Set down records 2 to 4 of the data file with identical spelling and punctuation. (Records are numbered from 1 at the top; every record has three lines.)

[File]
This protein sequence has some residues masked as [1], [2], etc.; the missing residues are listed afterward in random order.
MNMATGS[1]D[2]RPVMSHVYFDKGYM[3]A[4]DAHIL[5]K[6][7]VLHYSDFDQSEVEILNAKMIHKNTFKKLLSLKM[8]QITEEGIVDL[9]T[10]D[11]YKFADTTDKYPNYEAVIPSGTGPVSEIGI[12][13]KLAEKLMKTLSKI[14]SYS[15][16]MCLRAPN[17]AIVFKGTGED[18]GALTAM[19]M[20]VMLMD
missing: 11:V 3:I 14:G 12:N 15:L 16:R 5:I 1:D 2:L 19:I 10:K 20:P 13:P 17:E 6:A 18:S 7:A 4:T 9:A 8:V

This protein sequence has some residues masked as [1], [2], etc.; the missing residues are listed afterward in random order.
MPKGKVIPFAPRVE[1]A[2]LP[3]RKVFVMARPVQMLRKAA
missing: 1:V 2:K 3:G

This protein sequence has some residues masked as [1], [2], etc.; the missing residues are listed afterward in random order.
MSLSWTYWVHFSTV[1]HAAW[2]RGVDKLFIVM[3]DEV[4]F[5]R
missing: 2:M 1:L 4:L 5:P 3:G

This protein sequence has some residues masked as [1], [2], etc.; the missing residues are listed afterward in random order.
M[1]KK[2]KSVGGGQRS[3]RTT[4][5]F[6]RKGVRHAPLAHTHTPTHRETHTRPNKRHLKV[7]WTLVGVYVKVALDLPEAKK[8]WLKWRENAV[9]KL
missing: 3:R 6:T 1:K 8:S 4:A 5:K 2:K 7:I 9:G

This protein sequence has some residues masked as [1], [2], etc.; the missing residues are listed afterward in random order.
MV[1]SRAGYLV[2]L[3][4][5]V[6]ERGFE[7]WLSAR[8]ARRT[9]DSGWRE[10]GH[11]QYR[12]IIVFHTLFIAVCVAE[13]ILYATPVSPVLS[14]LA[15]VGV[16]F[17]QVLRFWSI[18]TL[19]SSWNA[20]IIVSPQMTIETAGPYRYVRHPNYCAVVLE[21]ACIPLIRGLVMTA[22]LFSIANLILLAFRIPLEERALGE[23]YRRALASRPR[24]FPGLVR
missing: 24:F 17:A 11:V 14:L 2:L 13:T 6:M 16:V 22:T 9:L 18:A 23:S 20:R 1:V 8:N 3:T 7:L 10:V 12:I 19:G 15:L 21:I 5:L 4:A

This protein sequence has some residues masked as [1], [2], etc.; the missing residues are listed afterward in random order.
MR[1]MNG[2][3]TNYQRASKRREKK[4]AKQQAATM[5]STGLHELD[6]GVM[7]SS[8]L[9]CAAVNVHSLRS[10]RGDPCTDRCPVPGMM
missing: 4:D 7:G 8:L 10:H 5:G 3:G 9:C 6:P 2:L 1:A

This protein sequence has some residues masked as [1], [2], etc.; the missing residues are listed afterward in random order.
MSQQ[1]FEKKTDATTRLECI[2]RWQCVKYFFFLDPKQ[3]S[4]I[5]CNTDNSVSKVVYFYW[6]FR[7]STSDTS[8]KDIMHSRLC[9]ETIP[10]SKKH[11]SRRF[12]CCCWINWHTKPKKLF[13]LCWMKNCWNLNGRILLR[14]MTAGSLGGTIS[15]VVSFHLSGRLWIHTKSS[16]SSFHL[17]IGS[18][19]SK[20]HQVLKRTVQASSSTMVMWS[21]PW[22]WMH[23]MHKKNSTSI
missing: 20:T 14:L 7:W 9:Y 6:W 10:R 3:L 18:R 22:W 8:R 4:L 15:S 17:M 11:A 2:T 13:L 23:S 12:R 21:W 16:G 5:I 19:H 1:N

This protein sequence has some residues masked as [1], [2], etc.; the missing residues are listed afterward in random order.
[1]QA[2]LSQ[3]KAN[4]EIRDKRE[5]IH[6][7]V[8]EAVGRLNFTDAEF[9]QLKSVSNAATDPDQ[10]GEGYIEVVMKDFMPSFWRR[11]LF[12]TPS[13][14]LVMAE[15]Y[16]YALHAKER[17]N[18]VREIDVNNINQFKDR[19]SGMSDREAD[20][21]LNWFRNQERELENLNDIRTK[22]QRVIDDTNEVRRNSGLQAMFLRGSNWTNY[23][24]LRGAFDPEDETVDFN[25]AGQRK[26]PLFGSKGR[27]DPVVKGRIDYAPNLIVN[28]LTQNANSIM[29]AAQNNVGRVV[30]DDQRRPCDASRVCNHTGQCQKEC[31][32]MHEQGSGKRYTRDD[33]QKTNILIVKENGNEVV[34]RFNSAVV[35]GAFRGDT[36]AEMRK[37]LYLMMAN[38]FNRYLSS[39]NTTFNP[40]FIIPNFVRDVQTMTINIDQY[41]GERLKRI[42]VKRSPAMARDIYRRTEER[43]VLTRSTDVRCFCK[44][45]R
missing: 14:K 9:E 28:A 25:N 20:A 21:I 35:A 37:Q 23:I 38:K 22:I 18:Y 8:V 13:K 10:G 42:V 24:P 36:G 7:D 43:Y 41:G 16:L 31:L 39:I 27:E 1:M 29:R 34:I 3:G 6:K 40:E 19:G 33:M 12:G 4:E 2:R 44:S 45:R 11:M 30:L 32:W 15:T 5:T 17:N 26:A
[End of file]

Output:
This protein sequence has some residues masked as [1], [2], etc.; the missing residues are listed afterward in random order.
MPKGKVIPFAPRVE[1]A[2]LP[3]RKVFVMARPVQMLRKAA
missing: 1:V 2:K 3:G

This protein sequence has some residues masked as [1], [2], etc.; the missing residues are listed afterward in random order.
MSLSWTYWVHFSTV[1]HAAW[2]RGVDKLFIVM[3]DEV[4]F[5]R
missing: 2:M 1:L 4:L 5:P 3:G

This protein sequence has some residues masked as [1], [2], etc.; the missing residues are listed afterward in random order.
M[1]KK[2]KSVGGGQRS[3]RTT[4][5]F[6]RKGVRHAPLAHTHTPTHRETHTRPNKRHLKV[7]WTLVGVYVKVALDLPEAKK[8]WLKWRENAV[9]KL
missing: 3:R 6:T 1:K 8:S 4:A 5:K 2:K 7:I 9:G